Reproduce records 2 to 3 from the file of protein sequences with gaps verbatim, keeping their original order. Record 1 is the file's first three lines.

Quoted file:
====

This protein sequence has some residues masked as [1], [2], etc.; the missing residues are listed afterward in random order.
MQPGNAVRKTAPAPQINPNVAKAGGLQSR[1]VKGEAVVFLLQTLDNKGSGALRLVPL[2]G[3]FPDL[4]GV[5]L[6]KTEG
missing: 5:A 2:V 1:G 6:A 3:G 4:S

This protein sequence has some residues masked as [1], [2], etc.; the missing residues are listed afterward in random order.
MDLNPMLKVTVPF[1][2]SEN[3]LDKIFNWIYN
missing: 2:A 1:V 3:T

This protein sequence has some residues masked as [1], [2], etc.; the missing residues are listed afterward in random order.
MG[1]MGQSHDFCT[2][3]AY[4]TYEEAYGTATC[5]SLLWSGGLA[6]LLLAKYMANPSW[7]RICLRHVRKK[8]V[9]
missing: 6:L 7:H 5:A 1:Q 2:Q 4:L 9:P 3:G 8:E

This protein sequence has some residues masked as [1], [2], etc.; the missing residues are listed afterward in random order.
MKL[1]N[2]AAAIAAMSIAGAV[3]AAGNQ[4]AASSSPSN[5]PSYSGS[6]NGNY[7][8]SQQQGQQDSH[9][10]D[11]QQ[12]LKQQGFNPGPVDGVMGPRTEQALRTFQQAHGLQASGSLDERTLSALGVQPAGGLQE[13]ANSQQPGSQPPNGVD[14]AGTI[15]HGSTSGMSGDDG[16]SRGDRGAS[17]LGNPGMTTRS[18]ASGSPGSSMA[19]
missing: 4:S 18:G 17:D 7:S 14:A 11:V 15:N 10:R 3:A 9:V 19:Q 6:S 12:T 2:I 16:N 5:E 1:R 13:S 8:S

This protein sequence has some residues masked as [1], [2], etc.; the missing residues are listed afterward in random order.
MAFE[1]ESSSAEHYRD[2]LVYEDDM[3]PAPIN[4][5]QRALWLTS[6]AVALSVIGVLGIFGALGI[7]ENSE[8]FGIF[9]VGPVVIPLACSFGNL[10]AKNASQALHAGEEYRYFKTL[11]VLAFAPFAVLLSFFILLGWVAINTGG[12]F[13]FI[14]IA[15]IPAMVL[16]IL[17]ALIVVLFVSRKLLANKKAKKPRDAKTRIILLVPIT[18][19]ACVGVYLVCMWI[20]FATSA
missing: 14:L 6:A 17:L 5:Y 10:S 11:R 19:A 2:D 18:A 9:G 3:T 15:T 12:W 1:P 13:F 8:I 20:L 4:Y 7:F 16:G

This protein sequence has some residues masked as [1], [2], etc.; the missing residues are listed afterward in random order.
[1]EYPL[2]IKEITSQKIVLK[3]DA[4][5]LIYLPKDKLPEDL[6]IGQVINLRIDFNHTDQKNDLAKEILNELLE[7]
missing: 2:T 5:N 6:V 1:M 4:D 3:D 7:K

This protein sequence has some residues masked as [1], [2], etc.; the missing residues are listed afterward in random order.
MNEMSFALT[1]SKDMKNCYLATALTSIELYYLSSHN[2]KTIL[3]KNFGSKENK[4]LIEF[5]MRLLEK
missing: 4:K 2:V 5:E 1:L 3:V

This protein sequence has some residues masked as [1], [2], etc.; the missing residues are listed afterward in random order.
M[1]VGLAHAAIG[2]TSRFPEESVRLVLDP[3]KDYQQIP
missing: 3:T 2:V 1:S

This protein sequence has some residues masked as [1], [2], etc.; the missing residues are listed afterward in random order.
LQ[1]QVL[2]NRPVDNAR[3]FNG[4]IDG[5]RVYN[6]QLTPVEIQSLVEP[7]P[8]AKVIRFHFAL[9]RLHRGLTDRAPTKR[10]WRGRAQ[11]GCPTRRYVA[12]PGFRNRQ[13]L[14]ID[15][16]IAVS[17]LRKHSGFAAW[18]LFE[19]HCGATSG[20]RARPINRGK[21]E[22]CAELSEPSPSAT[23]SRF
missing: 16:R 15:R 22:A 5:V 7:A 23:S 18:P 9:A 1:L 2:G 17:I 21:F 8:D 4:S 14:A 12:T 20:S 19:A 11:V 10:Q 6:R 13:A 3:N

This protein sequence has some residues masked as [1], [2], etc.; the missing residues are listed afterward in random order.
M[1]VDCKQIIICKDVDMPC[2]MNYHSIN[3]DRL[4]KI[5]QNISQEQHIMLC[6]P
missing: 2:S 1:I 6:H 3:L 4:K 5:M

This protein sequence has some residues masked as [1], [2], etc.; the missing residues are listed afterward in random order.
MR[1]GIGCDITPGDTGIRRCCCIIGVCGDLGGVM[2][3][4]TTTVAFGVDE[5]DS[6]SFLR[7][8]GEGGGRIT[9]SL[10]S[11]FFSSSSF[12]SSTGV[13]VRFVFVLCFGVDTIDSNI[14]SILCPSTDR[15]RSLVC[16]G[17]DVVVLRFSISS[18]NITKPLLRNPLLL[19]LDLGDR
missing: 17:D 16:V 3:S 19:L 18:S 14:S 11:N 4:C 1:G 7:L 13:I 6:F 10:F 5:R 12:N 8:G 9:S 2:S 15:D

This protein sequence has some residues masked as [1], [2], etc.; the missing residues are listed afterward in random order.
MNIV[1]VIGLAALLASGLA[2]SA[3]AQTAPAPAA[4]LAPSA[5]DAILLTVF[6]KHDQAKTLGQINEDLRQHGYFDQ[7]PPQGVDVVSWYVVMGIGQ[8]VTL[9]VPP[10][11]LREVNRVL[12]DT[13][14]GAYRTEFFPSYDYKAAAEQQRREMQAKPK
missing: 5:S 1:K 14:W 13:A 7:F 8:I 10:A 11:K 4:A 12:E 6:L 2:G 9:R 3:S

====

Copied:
This protein sequence has some residues masked as [1], [2], etc.; the missing residues are listed afterward in random order.
MDLNPMLKVTVPF[1][2]SEN[3]LDKIFNWIYN
missing: 2:A 1:V 3:T

This protein sequence has some residues masked as [1], [2], etc.; the missing residues are listed afterward in random order.
MG[1]MGQSHDFCT[2][3]AY[4]TYEEAYGTATC[5]SLLWSGGLA[6]LLLAKYMANPSW[7]RICLRHVRKK[8]V[9]
missing: 6:L 7:H 5:A 1:Q 2:Q 4:L 9:P 3:G 8:E